Pinch pleated drapes gather the top of the drapery fabric into identical three-pleat sets. This allows the drape to hang with a fullness and even shape that is formal and expensive looking. This style of drapery is usually mounted to a traverse style curtain rod that is fitted with an internal mechanism that moves the drapes across the rod using cords and gears. The drapery is attached to the curtain rod using drapery hooks.
Standard Drapery Pins
Standard drapery pins are an S shaped hook with one side of the S flattened and brought to a point. The pin is short and it is designed to work for any drapery with an interface or buckram header. The pin's point grabs the buckram and the flattened S pinches the buckram while the other hook side is pointing backward in position to attach to the curtain rod system. This short pin is adjusted by installing the pin within the top 4 to 5 inches of the drapery. By moving the pin upward or downward, the drapery is shifted up or down as well.
Prong-style pins come in two lengths: long and short neck. A prong-style pin is designed to work with a specific style of buckram header material that has pockets. The prongs slide into the pockets to create the pinch-pleating style. Because the prong-style pin is actually part of the pleat creation process, you cannot move the pin up or down to adjust the length of the drape. For this reason a short neck style is available. This allows you to select the adjustment height of the hook that best works in your application while still using the prong-style features.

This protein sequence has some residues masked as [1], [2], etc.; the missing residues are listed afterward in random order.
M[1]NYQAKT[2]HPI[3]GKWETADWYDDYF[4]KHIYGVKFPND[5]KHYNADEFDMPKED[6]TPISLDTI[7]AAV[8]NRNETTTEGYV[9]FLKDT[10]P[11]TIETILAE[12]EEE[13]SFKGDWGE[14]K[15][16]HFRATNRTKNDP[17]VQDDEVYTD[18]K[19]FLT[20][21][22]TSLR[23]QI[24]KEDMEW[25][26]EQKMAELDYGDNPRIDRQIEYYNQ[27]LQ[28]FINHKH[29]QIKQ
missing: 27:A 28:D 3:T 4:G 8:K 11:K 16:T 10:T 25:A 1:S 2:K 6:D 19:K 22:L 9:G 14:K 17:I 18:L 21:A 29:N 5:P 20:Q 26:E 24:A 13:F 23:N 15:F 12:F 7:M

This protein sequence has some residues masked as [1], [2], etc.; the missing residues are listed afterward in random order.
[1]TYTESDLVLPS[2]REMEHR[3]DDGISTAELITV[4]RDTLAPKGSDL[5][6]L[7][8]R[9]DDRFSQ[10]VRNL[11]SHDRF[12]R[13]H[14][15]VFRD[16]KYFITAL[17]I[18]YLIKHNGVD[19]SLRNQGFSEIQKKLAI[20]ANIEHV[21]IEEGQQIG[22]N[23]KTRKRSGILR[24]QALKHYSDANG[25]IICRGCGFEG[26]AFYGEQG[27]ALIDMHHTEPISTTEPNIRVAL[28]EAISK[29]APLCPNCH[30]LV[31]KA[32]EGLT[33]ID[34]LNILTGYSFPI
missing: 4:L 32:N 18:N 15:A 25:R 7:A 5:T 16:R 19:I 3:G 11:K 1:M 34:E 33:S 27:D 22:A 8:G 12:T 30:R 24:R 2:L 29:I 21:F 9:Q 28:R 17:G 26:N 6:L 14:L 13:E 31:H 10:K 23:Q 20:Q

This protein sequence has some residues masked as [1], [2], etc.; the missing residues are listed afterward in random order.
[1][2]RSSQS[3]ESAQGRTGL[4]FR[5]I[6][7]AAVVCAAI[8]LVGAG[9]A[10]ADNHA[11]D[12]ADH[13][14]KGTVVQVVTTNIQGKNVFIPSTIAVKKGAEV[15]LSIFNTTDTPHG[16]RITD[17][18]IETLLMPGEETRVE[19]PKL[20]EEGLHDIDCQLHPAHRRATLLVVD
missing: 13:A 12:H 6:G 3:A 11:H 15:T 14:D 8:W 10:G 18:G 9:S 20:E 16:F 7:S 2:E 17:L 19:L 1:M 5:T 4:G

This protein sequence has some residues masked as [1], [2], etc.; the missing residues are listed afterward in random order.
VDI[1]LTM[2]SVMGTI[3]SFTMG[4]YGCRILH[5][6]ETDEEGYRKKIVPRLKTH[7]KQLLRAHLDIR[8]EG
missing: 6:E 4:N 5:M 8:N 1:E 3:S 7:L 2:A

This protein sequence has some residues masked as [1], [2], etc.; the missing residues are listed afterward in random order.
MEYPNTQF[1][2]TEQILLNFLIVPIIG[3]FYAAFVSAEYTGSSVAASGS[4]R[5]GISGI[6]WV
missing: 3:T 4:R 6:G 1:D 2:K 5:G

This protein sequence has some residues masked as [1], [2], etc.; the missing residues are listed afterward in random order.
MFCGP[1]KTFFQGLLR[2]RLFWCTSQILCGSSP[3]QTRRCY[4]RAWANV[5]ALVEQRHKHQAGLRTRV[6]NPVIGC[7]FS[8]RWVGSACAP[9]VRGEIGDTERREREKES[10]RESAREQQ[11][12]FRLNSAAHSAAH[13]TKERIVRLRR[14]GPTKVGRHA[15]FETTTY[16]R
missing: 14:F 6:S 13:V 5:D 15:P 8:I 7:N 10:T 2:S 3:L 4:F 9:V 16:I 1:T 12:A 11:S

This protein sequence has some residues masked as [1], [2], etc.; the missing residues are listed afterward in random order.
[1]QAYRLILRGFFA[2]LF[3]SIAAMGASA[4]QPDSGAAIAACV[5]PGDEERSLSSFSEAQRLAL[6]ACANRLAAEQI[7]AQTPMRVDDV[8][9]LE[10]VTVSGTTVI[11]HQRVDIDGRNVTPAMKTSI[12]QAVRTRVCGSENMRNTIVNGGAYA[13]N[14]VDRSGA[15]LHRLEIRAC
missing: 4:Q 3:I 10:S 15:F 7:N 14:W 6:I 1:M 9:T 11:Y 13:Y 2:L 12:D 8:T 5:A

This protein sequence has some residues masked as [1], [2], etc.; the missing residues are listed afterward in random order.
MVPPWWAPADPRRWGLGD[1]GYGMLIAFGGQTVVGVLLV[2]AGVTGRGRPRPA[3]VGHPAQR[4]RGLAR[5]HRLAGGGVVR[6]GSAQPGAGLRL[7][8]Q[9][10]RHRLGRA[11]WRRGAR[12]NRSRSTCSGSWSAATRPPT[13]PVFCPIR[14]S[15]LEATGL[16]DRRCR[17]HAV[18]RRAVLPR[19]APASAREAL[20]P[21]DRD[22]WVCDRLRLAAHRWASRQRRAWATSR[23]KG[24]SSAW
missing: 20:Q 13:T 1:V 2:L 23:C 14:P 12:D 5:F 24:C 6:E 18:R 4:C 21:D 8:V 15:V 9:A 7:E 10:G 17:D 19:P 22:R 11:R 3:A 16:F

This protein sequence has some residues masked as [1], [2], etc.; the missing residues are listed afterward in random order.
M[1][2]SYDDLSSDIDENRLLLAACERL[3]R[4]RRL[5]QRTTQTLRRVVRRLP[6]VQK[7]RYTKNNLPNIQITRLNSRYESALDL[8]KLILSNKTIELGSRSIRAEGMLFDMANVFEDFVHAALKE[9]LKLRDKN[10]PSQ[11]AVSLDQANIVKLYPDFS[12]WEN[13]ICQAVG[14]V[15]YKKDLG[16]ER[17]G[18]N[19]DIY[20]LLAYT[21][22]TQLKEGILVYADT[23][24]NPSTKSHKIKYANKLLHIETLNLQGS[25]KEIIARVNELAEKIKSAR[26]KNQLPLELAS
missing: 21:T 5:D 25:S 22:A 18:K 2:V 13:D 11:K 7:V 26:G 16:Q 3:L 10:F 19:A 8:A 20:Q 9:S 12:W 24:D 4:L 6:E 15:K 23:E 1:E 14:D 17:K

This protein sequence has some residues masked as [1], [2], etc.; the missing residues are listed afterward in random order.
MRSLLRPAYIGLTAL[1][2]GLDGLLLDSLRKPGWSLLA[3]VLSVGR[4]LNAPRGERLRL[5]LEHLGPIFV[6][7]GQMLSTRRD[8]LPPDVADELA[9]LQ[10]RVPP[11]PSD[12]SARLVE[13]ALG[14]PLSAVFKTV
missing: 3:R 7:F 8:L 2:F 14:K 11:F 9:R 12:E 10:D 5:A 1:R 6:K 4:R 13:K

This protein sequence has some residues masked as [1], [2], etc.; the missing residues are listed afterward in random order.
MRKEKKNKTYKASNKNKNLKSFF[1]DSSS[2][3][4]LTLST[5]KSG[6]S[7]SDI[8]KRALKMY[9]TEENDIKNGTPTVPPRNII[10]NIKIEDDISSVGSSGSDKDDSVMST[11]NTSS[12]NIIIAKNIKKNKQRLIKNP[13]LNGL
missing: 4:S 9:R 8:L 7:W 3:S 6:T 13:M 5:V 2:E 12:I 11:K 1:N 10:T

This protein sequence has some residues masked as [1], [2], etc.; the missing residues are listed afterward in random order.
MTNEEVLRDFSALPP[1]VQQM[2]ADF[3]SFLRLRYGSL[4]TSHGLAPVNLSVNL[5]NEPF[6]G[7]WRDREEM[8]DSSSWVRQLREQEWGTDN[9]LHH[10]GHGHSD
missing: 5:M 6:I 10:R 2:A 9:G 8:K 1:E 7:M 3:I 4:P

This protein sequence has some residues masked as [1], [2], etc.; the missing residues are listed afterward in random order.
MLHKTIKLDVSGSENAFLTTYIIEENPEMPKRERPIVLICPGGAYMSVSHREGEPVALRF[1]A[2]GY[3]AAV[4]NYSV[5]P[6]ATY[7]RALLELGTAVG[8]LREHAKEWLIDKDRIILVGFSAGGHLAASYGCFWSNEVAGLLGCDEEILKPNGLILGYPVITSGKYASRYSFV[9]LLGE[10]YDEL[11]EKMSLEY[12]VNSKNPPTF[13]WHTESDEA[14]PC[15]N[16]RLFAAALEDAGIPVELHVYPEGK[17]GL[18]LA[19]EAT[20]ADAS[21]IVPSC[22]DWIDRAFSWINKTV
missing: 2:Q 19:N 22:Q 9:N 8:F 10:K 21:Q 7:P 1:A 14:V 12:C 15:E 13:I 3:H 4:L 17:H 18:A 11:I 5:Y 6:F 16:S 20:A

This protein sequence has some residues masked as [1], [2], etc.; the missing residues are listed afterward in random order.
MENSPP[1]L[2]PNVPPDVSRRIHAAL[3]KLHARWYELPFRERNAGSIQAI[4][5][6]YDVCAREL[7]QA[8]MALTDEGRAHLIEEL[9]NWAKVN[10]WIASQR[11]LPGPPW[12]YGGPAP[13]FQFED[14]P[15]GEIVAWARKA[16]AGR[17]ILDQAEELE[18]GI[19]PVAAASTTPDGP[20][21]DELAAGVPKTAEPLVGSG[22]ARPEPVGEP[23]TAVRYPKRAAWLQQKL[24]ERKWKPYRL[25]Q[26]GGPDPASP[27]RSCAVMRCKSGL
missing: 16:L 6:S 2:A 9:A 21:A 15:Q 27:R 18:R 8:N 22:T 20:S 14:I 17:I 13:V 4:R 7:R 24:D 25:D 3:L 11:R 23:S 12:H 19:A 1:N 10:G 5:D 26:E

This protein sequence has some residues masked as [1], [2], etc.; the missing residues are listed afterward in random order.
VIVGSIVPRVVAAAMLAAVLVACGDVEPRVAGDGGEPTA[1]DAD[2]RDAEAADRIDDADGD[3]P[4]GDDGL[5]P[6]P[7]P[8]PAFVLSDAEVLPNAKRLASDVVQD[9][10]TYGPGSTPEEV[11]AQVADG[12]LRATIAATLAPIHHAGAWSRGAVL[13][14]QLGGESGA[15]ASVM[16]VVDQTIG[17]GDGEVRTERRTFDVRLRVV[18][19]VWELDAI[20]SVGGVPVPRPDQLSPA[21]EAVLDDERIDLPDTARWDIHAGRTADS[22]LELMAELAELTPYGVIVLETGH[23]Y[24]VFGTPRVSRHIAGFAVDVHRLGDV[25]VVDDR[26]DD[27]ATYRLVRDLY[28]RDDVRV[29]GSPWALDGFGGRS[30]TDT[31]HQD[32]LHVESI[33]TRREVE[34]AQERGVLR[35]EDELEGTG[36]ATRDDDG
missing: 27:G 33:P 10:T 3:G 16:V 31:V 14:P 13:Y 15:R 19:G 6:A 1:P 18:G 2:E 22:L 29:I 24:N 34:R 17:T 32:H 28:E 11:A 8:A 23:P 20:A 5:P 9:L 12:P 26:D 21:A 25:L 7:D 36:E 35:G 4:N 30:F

Using a Standard Drapery Pin
A drapery panel with sewn pinch pleats is the style of drapery that uses standard drapery pins. Measure the distance from the slide hole inside the curtain rod to the floor. The slide is a small white plastic piece that slides inside the curtain rod. Measure your drapery panel from the bottom edge to your measurement. Make a mark on the drape. Make a second measurement from the mark to the top of the drape. This is your hook height. Turn the panel face side down. Slide the drapery pin into the centre of the pleat area. The point of the pin enters the back of the fabric and slides upward toward the top of the drape. The top of the hook should measure to your hook height. Repeat for each pleat.
Using Prong-style Pins
Place your panel face down. Fan out your prong. Slide the leftmost prong into the leftmost pocket. Each pocket should be about 1 1/2 inches apart. Slide each of the four prongs into the adjacent pockets. Push all four upward to make three pinch pleats on the other side of the drape. Repeat for each set of pockets. Hang your drapes by placing the first pin in the master cylinder arm hole. This is a metal arm emerging from a plastic box in the curtain rod. The second hook goes in the third hole. The third hook goes in the first plastic slide. The second to last hook goes in the front bracket hole. The last hook goes into the side bracket hole. All remaining hooks go in adjacent slides between the cylinder and the bracket. This applies to any kind of drapery pin.